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Tight race expected in final Wisconsin recalls

at 03:28 PM ET, 08/15/2011


Norma Furger, right, a school teacher from Lodi, Wisconsin, reacts to the news that Democratic candidates were losing ground in last Tuesday’s recalls. (Steve Apps - AP)
The Wisconsin recall fight ends Tuesday, and while the state Senate is no longer in play, Republicans could cut into the gains Democrats made last week. One Democratic seat in tomorrow’s election is probably safe; the race for the other one is very close.

“Here we’re fighting on our turf,” said Wisconsin Democratic Party spokesman Graeme Zielinski. “We’re cautiously optimistic.”

State Sen. Jim Holperin appears to have the slight edge in the hotly-contested 12th district as a well-liked incumbent, but increased Republican enthusiasm in this GOP-leaning territory makes it basically a toss-up.

Right now, Republicans have a 17-to-16 majority in the state Senate, thanks to the Democratic victories in last Tuesday’s recalls, when six Republicans faced challenges and two lost.

A GOP victory tomorrow would futher discourage Democrats and labor in the Badger State. Democrats had hoped to take control of the upper chamber and fell one win short.

During the battle over legislation spearheaded by Wisconsin Gov. Scott Walker (R) to severely restrict collective bargaining by public employee unions, state Republicans triggered recalls against three Democrats who fled the state to avoid voting on the legislation. One, state Sen. Dave Hansen (D), easily defeated a weak Republican challenger.

Of the remaining two Democrats facing recalls, Holperin is by far the more vulnerable. His district went 57 percent for Walker in 2010, and only 53 percent for President Obama in 2008. Obama performed better in every other state senate district held by a Democrat — and in seven held by Republicans. Holperin faces Kim Simac on Tuesday, a local tea party activist.

The other state senator targeted for recall tomorrow, Bob Wirch, is statistically safer; his district went 53 percent for Walker and 57 percent for Obama in 2008. He also faces a political newcomer — Jonathan Steitz, a corporate lawyer who works in Chicago. Spending here suggests the race is not nearly as heavily contested.

Polls are not much help in predicting the contests’ outcome. Republicans are touting an automated survey that showed the race for Holperin’s seat as too-close-to-call. Democrats counter by pointing to an automated poll that shows both Holperin and Wirch with double-digit leads. (The Washington Post does not publish automated poll results.)

“Our polling shows a bump [in the Holperin race] after last Tuesday’s election, that it’s neck and neck,” said Adam Temple, spokesperson for the Republican State Leadership Committee. “It’s anybodys race at this point.”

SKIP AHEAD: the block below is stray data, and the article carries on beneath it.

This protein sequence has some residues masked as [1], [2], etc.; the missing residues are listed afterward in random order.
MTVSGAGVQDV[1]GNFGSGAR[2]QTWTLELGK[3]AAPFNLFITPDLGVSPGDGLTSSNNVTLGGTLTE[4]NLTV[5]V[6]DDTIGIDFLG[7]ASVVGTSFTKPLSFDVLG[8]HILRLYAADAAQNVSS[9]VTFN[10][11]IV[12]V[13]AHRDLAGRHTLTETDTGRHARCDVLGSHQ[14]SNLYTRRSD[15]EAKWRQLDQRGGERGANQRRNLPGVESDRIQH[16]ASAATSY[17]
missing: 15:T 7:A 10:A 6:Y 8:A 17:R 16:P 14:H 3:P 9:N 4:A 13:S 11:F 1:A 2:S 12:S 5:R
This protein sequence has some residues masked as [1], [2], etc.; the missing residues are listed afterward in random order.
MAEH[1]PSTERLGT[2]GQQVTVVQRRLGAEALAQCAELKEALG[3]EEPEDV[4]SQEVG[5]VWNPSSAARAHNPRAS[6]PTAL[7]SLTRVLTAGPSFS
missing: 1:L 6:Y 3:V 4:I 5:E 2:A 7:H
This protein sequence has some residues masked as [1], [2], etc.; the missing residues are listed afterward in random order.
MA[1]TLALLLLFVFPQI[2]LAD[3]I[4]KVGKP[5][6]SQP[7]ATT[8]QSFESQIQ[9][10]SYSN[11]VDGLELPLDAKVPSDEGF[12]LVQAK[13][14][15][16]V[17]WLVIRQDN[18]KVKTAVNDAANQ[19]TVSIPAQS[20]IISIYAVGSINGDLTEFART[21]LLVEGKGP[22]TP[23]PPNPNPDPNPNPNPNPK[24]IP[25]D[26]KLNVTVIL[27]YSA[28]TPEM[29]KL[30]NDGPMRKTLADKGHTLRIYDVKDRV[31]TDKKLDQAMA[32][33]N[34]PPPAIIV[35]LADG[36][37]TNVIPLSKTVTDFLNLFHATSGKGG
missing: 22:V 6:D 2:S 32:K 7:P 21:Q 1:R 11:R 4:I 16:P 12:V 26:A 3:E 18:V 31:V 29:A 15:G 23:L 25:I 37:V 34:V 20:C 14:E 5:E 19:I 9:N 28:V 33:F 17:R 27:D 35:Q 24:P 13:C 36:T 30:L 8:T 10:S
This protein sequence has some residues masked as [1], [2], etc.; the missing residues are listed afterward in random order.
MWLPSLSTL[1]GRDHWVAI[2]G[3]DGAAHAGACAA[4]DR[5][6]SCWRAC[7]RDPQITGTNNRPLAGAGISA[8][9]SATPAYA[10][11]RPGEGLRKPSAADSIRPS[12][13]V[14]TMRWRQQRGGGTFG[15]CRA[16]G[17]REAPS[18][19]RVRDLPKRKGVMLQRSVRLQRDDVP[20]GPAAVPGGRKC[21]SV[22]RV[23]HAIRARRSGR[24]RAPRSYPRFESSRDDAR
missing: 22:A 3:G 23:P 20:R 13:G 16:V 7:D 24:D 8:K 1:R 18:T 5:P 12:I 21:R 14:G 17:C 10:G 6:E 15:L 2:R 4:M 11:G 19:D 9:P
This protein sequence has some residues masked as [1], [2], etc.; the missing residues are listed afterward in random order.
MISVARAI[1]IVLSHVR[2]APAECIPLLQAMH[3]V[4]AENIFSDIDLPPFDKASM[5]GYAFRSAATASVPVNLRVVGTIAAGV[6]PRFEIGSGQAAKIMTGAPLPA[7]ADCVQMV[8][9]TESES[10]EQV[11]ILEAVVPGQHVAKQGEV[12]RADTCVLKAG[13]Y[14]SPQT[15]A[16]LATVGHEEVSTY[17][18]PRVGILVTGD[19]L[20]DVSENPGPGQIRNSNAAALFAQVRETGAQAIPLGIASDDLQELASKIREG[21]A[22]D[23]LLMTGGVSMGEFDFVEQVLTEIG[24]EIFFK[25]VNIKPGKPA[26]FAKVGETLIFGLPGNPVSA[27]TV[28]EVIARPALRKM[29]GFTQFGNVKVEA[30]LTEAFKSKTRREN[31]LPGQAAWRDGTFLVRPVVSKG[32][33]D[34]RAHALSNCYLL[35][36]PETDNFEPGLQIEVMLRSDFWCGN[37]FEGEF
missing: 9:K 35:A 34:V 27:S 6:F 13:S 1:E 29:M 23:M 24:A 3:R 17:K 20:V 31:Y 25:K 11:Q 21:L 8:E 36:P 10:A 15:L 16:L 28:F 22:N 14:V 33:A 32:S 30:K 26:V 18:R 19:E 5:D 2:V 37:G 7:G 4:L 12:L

Democrats agree that the Holperin race will be tight.

Polling suggesting these races should be easy is wrong,” said Kelly Steele, spokesman for the labor coalition We Are Wisconsin. “Anyone in the know here will tell you Holperin is a toss-up, and the activity on the ground in the district ... along with the huge TV dump on the Republican side suggests they’re definitely pulling out all the stops. Wirch is safer, but by no means a lock.”

“We assume it will be a very close race,” said Holperin himself. But he denied that last week’s results had discouraged his supporters. “I dont think the results last week in Wisconsin had or are having any bearing on this race. We’ve seen no drop off in enthusiasm.”

The Wirch race is more of a longshot for the GOP, but even there Republicans say momentum is on their side.

It’s “absolutely a tossup,” said Steitz communications director Dan Hunt. “In the last week we’ve felt it turn in our direction. Our voters are just a bit more motivated now and I think that puts us slightly in the lead.”

The campaign’s own polling, he said, had them slightly behind but within the margin of error.

“We had a great influx of volunteeers starting Wednesday,” said Simac spokesman Matt Capristo. But he added that “it could just be the final week.”

The campaign is trying to focus ontrying to defeat Holperin, not the recall contest’s statewide or national implications: “I think people will see what they want to out of this race.”

Spending on both sides has been about equal. While the Democratic incumbents have a huge financial advantage in both races, says Mike McCabe of the nonpartisan Wisconsin Democracy Campaign, outside spending has worked to even the playing field. As in last week’s recalls, the candidate spending is insignificant compared to money pouring in from third-party players.

While reported spending is lopsided in favor of Democrats, when estimates of the spending by groups not required to make financial disclosures is included, the money evens out, with Republicans possibly having a slight edge.

Outside interest group spending appears to be approaching $5 million in the Holperin race. The Wirch race is less competitive; according to McCabe, most of the advertising is through direct mail rather than television, and outside groups have spent only about $2 million. However, there’s been a big push for Steitz on conservative talk-radio, and the race has tightened in recent days.

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